What Can You Learn from Studying the Great Works?

If you’re looking for a college experience that will challenge you to think beyond one field of study—or even perhaps outside “fields of study” at all—it’s important to find a program that can truly stretch your creative and mental muscles. Studying the Great Works, which include the likes of Aristotle, Augustine, Shakespeare, and C.S. Lewis, can help shape and mold you as a student and help you become a critical thinker in any field or pursuit you wish to follow. Here’s why these writings matter to you and your college experience.

What Are the Great Works?

Some of the greatest thinkers in history are names that most everyone has heard but few incoming freshmen (and adults, for that matter) have read. The roster of texts include works by Homer, Confucius, Plato, Aristotle, St. Augustine, Cicero, Dante Alighieri, Emily Dickinson, Thomas Aquinas, Teresa of Avila, Martin Luther, Frederick Douglass, Charles Darwin, Charlotte Brontë, Friedrich Nietzsche, Fyodor Dostoyevsky, G.K. Chesterton, C.S. Lewis, and the scriptures of the Bible—among others. These collections of books, poems, stories, and works of theology and philosophy have been used throughout history to guide the essential foundation of human thought. They have influenced generation after generation, helping develop humans’ understanding about themselves and the world around them.

Dense stuff, right? But as you start your college experience, stepping out into the world after 18 or so years living at home, it’s quite possible that the big, existential questions popping into your head are the same ones addressed by these thinkers—which is why the Great Works are a critical learning tool.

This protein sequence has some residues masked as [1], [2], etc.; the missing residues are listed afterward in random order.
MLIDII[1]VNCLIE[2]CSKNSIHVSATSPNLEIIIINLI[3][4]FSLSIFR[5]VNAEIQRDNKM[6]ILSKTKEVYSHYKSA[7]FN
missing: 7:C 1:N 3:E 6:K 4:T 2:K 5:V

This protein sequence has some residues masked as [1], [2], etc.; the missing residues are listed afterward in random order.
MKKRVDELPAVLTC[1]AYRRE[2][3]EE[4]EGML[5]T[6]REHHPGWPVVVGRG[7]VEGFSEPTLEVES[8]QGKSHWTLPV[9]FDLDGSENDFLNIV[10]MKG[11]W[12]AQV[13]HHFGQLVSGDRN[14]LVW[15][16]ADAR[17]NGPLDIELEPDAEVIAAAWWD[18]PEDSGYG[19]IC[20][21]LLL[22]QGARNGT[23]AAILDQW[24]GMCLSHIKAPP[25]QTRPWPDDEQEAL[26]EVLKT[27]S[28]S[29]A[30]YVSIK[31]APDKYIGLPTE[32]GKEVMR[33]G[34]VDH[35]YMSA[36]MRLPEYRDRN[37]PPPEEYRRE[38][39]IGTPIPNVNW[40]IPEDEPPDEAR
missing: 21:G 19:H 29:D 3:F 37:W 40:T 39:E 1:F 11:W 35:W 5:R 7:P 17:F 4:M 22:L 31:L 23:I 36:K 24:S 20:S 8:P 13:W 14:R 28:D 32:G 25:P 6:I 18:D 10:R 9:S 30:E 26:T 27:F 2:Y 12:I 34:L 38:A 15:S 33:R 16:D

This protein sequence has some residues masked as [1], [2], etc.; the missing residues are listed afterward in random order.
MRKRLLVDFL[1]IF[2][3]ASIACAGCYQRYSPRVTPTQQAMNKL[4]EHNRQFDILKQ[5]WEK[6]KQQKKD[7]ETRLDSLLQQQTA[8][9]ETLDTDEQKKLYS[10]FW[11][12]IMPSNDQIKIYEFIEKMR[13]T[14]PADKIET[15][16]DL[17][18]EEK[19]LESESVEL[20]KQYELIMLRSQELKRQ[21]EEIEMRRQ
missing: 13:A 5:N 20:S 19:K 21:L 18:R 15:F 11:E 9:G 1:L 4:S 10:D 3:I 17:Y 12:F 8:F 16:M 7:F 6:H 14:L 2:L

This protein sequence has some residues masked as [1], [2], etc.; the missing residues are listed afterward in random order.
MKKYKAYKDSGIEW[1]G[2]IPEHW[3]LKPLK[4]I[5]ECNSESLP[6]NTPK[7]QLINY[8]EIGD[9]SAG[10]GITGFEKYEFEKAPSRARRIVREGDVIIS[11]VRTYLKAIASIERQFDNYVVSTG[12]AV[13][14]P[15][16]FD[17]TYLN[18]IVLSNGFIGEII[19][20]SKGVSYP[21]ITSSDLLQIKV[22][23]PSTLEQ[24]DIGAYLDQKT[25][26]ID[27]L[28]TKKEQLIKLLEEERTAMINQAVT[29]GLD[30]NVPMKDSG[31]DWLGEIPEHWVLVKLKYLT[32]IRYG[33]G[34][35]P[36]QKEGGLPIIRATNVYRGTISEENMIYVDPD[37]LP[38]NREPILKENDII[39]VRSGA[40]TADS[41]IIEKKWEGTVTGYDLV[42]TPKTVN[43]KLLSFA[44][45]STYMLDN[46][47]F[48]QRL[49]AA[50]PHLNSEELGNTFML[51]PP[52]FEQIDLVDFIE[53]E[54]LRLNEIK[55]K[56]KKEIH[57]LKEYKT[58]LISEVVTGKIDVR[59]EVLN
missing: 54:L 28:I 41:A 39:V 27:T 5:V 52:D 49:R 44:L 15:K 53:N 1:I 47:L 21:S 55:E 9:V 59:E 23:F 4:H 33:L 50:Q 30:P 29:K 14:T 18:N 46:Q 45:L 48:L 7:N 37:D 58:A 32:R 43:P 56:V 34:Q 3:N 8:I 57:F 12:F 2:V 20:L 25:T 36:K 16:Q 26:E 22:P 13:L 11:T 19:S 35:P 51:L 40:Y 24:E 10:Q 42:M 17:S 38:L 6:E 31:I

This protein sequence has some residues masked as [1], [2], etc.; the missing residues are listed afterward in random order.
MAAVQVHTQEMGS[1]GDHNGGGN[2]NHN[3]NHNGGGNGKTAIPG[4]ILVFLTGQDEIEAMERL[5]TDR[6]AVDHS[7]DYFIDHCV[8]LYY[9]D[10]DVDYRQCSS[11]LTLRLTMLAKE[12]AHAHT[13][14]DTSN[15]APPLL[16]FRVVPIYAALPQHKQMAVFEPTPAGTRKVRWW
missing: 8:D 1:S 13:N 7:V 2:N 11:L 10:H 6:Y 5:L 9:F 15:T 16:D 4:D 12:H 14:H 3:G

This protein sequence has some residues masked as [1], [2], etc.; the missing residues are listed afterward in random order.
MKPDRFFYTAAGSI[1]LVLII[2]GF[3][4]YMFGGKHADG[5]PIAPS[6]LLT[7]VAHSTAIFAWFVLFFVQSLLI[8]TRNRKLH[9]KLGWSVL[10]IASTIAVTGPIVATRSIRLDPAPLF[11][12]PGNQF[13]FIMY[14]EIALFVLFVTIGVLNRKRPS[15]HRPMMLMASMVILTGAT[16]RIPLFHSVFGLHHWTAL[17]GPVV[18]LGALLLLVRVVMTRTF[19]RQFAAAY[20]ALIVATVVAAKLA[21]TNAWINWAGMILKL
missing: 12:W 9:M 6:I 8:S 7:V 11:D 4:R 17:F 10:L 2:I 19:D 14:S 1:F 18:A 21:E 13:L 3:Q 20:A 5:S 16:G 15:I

Why Use Them?

The college experience should be both humbling and exhilarating. By using the Great Works as the foundation for shaping students’ worldviews, professors can help students engage with the timeless ideas that have been presented through the ages. In fact, the Honors College at Azusa Pacific University bases its curriculum around such works.

“The Honors College situates today’s generation of young people in the ongoing conversation about truth, which is the subject matter of the Great Works,” said Barbara Harrington, Ph.D., associate professor in the APU Honors College. “By equipping and encouraging our students to crack open and brood over the Great Works, we are truly setting them on the shoulders of giants.”

Lessons You’ll Learn

Can we really dwindle life’s biggest questions and takeaways into a few lessons? Of course not. But these works can help transform you into a great thinker with more expansive and understanding worldviews. After immersing yourself with the greatest thinkers of our time, you will walk away from APU’s Honors College program with a few fundamental truths:

  1. There is such a thing as truth.

  2. Truth is accessible to humans because we are both rational and spiritual beings.

  3. Life has a bigger purpose.

  4. A life without God is a life that quickly leads to isolation and meaninglessness.

How They Can Benefit Your College Experience

“Studying the Great Works in the Honors College offers students the unique opportunity to intentionally seek wisdom,” explained Harrington. By reading and engaging with the greatest writers of human history, you can become an articulate member of your own generation, both as a writer and speaker. You gain the ability to stand on your own and engage any problem through the lens of tried-and-true first principles.